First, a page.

Land and People
Drained by the Dnieper, the Dniester, the Buh, and the Donets rivers, Ukraine consists largely of fertile steppes, extending from the Carpathians and the Volhynian-Podolian uplands in the west to the Donets Ridge in the southeast. The Dnieper divides the republic into right-bank and left-bank Ukraine. In the north and northwest of the country is the wooded area of the Pripyat Marshes, with gray podzol soil and numerous swamps; wooded steppes extend across central Ukraine; and a fertile, treeless, grassy, black-earth ( chernozem ) steppe covers the south. The continental climate of the republic is greatly modified by its proximity to the Black Sea.
Ethnic Ukrainians make up more than three fourths of the population; Russians constitute around 17%, and there are Belarusian, Moldovan, Polish, Jewish, and other minorities. More than half the population is urban. The official language is Ukrainian. Many speak Russian as a first or second language, especially in E Ukraine and the Crimea, and in 2012, in a contentious move, Russian was made an official regional language in Russian-speaking areas. The majority of those practicing a religious faith belong to a branch of Orthodox Christianity—either the Ukrainian (formerly Russian) Orthodox Church, which is subordinate to the Russian patriarch, or a rival independent Orthodox churches that are headed by Ukrainian patriarchs and have attracted Ukrainian nationalists. Separate from both is the smaller West Ukrainian Catholic Church (also known as the Uniate or Greek Catholic Church), which in 1596 established unity with Roman Catholicism but was forced by the Soviet government in 1946 to sever its ties with Rome; these ties were reestablished in 1991, and the church experienced a revival.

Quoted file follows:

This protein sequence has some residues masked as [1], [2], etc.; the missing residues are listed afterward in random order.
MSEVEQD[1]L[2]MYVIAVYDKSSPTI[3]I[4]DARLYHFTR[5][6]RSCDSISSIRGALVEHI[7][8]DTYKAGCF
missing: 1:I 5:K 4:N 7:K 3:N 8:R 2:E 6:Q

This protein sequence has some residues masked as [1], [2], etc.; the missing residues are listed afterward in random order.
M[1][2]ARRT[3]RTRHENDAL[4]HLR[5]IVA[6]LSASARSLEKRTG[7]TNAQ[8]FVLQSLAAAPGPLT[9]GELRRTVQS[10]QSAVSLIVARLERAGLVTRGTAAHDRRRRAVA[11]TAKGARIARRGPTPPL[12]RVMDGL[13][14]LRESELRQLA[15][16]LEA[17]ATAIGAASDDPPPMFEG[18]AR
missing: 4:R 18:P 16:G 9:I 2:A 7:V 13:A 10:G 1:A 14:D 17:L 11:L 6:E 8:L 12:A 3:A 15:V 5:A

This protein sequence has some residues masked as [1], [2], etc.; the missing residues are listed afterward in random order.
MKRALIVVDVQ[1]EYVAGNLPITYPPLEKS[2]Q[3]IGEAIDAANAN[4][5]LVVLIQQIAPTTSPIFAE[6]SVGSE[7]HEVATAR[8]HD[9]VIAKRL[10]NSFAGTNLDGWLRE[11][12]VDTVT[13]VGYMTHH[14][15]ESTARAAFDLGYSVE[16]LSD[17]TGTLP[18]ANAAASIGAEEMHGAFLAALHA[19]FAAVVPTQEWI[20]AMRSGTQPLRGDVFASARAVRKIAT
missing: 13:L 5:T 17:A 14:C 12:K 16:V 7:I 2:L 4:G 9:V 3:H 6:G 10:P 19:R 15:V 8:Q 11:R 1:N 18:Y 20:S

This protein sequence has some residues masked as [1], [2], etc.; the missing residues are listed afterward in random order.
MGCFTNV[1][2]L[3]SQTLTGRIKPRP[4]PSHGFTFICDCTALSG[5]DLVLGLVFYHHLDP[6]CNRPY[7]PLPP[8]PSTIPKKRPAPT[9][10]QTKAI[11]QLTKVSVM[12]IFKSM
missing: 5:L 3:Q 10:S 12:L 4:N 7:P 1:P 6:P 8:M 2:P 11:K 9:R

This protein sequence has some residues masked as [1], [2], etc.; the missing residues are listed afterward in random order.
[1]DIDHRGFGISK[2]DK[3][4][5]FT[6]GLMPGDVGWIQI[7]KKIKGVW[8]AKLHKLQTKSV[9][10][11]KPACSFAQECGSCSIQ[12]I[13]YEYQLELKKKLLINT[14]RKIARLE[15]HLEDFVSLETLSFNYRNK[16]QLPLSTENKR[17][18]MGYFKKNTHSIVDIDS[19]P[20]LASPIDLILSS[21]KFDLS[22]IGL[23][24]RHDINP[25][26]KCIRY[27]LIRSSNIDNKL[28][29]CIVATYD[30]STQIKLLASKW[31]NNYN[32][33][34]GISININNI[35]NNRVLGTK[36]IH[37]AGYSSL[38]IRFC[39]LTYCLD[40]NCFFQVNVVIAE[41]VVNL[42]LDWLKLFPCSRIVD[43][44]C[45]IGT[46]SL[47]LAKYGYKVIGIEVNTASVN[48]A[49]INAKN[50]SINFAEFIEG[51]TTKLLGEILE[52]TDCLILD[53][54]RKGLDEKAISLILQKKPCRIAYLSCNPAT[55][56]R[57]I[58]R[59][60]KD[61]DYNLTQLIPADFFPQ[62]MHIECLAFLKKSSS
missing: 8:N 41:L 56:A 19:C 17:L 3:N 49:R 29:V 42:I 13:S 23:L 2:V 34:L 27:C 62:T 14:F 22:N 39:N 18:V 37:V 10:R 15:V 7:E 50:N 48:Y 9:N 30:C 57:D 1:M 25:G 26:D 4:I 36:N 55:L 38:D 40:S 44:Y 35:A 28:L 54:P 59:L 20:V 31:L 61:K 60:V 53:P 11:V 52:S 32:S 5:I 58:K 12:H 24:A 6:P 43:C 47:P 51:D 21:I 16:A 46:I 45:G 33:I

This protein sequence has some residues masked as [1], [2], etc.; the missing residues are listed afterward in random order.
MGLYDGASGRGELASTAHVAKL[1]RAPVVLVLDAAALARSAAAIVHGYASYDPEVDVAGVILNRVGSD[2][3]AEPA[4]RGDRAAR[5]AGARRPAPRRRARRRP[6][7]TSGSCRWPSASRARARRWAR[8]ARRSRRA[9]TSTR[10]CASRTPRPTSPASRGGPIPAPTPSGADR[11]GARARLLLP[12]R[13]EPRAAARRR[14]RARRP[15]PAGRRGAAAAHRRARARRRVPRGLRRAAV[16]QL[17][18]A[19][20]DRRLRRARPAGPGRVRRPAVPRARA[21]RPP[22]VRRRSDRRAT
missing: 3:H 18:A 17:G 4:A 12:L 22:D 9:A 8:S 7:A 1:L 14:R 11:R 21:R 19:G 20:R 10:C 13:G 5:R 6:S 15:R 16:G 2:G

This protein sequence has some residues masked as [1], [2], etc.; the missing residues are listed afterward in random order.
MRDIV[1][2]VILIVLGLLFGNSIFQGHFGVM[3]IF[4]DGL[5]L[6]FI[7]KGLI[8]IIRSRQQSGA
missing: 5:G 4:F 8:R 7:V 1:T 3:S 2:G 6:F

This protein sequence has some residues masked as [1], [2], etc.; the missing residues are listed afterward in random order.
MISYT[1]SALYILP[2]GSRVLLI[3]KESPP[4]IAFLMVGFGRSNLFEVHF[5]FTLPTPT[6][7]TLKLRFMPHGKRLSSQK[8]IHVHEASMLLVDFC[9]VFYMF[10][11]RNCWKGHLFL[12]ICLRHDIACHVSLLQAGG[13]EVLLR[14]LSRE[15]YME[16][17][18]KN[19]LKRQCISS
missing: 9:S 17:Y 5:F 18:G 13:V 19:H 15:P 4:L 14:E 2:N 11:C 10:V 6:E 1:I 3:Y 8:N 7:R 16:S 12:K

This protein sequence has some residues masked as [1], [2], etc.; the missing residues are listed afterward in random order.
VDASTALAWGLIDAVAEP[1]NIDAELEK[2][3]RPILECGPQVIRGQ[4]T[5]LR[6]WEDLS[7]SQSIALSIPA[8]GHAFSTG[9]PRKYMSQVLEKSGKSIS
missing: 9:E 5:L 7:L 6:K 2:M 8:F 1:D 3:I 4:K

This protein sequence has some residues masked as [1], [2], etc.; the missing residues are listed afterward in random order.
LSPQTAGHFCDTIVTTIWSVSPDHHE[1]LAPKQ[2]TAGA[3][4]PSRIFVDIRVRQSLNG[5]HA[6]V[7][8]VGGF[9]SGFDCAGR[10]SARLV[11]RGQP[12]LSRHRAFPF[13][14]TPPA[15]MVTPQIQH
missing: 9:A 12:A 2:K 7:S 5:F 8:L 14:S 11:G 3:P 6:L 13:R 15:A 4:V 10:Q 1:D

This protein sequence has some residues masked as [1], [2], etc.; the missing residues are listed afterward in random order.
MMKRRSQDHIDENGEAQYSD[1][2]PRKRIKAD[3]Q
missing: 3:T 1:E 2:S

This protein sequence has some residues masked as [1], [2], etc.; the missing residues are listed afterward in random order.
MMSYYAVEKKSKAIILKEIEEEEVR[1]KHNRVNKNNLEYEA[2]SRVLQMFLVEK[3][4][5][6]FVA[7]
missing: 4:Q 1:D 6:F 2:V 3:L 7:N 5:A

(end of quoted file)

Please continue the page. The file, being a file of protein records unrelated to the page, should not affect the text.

The Columbia Electronic Encyclopedia, 6th ed. Copyright © 2012, Columbia University Press. All rights reserved.
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